The Toyota CIREN funding of $440,000 per year ended prematurely in 2008 as the economy declined, but by then the program had proven itself sufficiently to inspire the NHTSA to provide bridge funding so that the work could continue.

And in 2010, when grant applications opened again, Stitzel and his team went on to win full federal CIREN funding of $2.2 million over five years.

For CIREN, they analyze about 40 wrecks in the region each year, focusing on ones with straightforward injuries stemming from “clean” crashes — those that don’t involve rollovers or multiple impacts — because these produce the most widely applicable data.

The process begins by approaching crash victims or their families to ask for permission for a study. “We explain that hopefully their information will be used to make vehicles safer in the future,” says Loftis, who does injury causation analyses, “and most of the time people are open to helping others out and having some good come from a bad situation.”

The CIREN database is accessible to researchers around the country, but names and other sensitive information remain strictly confidential. Not even police or insurance investigators can get to those details, though they sometimes try.

Once the team has approvals, its members gather available data, such as from medical records and police reports, and trained investigators gather additional information by studying wrecked vehicles and accident sites. Once a month, the full team, including trauma specialists at the medical school, who were a key asset in gaining the CIREN funding, get together to talk through the details of each profiled accident.

Though the researchers have to take a somewhat detached approach to their work, Loftis likes to learn the stories behind each wreck — the cellphone distractions or strange circumstances — even though that information doesn’t go into the database. The pediatric cases are hardest, she says. “They kind of tug at people a little more.”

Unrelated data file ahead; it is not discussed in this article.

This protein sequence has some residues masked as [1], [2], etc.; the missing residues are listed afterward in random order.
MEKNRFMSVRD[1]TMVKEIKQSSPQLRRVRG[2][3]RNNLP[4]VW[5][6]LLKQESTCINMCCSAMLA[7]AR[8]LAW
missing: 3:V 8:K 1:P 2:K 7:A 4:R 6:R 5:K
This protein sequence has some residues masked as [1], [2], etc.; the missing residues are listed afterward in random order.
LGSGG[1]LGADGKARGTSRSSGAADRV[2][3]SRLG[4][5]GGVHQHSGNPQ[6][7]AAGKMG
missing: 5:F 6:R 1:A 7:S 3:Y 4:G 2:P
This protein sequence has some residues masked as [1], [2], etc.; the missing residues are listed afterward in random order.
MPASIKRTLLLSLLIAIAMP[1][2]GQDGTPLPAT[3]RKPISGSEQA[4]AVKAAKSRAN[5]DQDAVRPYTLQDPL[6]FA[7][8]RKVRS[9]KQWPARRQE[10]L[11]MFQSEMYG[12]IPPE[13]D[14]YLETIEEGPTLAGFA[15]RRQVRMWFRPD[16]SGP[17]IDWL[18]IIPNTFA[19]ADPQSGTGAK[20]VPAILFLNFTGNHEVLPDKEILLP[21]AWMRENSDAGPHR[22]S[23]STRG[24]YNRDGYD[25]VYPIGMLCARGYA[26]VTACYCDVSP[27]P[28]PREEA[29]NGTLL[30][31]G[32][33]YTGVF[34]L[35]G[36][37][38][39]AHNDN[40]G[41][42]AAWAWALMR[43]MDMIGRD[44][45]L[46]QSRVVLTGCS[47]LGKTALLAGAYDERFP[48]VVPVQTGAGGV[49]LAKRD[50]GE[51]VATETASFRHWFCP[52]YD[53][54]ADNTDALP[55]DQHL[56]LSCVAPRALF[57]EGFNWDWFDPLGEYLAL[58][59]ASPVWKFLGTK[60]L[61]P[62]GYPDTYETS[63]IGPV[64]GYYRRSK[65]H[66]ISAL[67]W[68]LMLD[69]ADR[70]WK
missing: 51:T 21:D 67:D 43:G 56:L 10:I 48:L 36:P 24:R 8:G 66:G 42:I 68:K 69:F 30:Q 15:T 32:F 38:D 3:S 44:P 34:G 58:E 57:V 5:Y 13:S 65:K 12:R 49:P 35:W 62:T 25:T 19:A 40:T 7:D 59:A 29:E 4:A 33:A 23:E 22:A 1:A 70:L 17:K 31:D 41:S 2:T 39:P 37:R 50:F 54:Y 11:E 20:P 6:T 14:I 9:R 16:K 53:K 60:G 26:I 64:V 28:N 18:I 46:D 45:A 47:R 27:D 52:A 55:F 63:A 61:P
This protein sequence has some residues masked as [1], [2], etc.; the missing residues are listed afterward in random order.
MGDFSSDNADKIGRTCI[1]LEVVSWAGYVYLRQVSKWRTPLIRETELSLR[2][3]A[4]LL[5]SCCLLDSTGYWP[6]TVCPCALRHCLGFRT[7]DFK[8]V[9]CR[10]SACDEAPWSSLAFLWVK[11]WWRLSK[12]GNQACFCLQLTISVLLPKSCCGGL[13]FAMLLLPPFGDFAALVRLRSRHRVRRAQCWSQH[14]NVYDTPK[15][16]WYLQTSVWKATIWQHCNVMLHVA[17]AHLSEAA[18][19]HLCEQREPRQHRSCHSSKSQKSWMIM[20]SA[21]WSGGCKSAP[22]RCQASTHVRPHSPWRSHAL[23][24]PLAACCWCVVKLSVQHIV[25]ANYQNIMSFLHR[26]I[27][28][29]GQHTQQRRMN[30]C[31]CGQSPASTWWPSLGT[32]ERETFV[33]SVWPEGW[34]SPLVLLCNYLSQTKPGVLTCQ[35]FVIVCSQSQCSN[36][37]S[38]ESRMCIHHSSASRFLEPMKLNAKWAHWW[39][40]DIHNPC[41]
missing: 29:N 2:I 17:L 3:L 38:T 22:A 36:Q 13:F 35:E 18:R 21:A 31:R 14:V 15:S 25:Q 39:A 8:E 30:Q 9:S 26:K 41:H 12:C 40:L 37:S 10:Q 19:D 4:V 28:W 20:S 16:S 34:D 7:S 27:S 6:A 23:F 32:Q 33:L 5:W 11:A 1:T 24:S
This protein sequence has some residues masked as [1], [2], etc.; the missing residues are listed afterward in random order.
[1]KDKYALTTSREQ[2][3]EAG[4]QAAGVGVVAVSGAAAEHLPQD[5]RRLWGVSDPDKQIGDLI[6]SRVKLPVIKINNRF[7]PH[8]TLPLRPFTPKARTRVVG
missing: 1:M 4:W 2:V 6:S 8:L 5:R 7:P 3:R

Stitzel’s team members’ work so impressed Toyota that when the company began a new grant program at the beginning of 2011, it asked them to compete and ultimately backed two projects that build on the CIREN work. The projects began late last year. The largest is building the foundation for an effective Automatic Crash Notification (ACN) system. The goal, which a number of groups and companies are pursuing, is to develop a system that will automatically glean enough vehicle information during an accident to notify authorities about the likelihood of severe injuries.

Currently, responders have to come to a crash site and assess injuries before taking such steps as calling a helicopter. This takes valuable time that can mean the difference between life and death. But, if authorities were notified electronically that, for instance, major head injuries were likely, they could dispatch a helicopter immediately to take a victim to a major trauma center for specialized care not available at a regular hospital.

Newer cars already record information during a crash to determine where people are sitting and when to deploy airbags. This information could also be used to make calculations about likely injuries, and additional sensors could be added to expand possibilities.

Stitzel and his colleagues are working to determine which kinds of injuries on the long list of possibilities are most likely to require transport to the higher level trauma centers, in part by surveying trauma surgeons. In conjunction with that work, the team is developing computer algorithms that can process the likelihood of whether someone in a car has experienced major trauma based on the data available from car sensors.

A model of a crash victim’s thoracic spine fracture. The model’s genesis was the victim’s CT scan.